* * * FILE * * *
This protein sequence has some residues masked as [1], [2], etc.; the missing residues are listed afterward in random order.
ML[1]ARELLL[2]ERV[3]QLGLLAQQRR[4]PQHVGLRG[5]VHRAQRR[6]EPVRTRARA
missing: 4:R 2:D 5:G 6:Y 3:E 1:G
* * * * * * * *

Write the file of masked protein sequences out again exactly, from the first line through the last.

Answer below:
This protein sequence has some residues masked as [1], [2], etc.; the missing residues are listed afterward in random order.
ML[1]ARELLL[2]ERV[3]QLGLLAQQRR[4]PQHVGLRG[5]VHRAQRR[6]EPVRTRARA
missing: 4:R 2:D 5:G 6:Y 3:E 1:G